Album: London Chamber Orchestra, Ravel/Fauré/Poulenc/Ibert (Signum Classics)

Andy Gill
Friday 12 August 2011 00:00 BST

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Louise Thomas

Louise Thomas


Sometimes, music requires more than merely combined star power to make it work, as Watch the Throne, the eagerly-awaited alliance between Jay-Z and Kanye West, seems to confirm.

The latest of the LCO Live series offers an engaging and varied programme of French Romanticism combining the well-known (Ravel's "Pavane pour une infante défunte" and Faure's "Pavane") with more abstruse pieces such as Ravel's giddily involving but graceful tribute to his predecessor, "Le Tombeau de Couperin", and Jacques Ibert's six-part suite "Divertissement", as gaudy and brashly-coloured as a cheap tablecloth in a seafront bistro. The centrepiece of the programme is Poulenc's "Piano Concerto", the opening section of which alone seems to incorporate more disparate styles than most composers cover in a career.

DOWNLOAD THIS: Le Tombeau de Couperin; Piano Concerto; Divertissement

Album: ALICE SARA OTT, Beethoven (Deutsche Grammophon)


Alice Sara Ott's follow-up to last year's remarkable studies of Chopin, Liszt and Tchaikovsky finds the gifted young pianist taking on Beethoven's two C-major sonatas, with a mature reading of the "Waldstein" preceded by an equally impressive take on the less frequently performed No 3 Sonata. It's this latter which provides the more gripping ride, from the dashing brilliance of the Allegro con brio first movement before negotiating the sudden thrust in a more melancholy direction in the Adagio. Finally, the rolling cadences of the concluding Allegro assai capture Ott's youthful spirit at its most attractively coltish.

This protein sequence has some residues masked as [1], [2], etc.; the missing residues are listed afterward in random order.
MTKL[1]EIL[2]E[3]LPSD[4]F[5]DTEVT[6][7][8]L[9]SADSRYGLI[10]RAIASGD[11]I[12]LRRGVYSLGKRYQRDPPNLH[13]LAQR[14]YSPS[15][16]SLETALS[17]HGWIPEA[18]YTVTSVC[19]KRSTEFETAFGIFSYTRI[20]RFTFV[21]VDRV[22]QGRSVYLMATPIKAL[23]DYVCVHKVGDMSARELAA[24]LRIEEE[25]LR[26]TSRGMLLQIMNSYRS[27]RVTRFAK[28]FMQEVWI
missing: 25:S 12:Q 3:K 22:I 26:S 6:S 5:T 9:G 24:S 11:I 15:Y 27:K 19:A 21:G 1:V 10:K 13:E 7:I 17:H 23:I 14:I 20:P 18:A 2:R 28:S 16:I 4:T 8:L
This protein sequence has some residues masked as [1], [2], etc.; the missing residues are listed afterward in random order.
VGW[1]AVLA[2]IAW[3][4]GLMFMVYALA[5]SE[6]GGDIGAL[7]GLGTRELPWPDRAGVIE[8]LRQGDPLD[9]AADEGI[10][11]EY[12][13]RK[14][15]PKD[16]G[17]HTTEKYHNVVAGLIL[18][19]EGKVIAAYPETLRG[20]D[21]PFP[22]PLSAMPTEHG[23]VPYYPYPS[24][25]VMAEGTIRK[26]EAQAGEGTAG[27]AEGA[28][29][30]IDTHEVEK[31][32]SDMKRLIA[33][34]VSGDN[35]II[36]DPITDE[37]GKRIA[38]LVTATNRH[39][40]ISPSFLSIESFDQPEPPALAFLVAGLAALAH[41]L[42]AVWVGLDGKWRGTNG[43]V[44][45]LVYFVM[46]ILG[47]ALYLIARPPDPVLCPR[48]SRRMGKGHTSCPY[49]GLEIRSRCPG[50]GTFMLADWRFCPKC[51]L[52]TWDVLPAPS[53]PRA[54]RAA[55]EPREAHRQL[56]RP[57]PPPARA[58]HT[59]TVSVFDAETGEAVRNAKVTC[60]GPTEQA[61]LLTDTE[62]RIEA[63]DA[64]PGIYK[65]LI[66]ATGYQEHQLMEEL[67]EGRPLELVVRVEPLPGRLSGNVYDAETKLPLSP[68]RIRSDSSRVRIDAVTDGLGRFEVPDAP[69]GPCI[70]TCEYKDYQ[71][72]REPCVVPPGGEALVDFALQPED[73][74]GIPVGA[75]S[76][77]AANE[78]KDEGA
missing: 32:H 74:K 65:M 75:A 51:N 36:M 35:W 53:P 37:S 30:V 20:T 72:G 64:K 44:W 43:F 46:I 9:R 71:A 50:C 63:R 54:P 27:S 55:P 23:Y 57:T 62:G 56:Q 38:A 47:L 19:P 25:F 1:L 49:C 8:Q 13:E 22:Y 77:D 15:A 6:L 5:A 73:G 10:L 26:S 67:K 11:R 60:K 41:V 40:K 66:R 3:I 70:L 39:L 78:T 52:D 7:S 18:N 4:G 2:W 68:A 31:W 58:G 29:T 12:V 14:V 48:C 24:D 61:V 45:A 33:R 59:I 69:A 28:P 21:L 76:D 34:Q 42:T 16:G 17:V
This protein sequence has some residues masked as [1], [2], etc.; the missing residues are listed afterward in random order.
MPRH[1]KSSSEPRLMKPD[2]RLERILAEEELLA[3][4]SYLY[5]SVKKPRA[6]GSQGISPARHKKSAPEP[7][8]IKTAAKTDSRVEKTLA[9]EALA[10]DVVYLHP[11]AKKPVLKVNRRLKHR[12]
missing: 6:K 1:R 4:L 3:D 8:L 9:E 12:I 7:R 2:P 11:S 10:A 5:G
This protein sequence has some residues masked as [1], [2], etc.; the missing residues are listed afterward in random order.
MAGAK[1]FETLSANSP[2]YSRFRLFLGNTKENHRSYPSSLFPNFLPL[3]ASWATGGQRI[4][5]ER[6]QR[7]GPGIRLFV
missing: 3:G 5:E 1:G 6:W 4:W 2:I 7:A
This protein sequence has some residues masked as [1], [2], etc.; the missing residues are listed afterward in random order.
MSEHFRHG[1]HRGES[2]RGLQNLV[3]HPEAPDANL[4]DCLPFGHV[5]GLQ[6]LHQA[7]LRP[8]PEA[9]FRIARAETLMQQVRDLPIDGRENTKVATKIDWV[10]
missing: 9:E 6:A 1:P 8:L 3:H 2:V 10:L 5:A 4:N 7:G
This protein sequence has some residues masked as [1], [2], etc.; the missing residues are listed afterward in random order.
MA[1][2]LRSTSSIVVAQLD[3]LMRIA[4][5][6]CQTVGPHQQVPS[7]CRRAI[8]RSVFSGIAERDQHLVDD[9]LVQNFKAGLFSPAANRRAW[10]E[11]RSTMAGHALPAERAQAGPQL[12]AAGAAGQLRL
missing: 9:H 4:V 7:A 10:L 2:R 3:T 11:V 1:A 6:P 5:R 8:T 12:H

DOWNLOAD THIS: Piano Sonata No 3 in C major; Piano Sonata No 21 in C major, "Waldstein"

Album: LUCA FRANCESCONI, Ballata (Stradivarius)


The subject matter of Ballata, an opera based on The Rime of the Ancient Mariner, plays to Francesconi's strengths, notably the affinity for extremes of experience that he shares with the Romantic poets (he might just as readily have turned his hand to a setting of Wordsworth's "The Prelude", in which nature looms as implacably as it does over Coleridge's hapless Mariner). But it's the nihilistic resolve of the undertaking that most impresses: Francesconi is resolute in his large-scale realisation of the despairing Mariner's humiliation by the quixotic spirit of Life-in-Death, and of Death's utter disinterest in his victims. And, as might be expected of a pupil of Berio and Stockhausen, he wields a terrifying sonic palette. Not for the faint-hearted.


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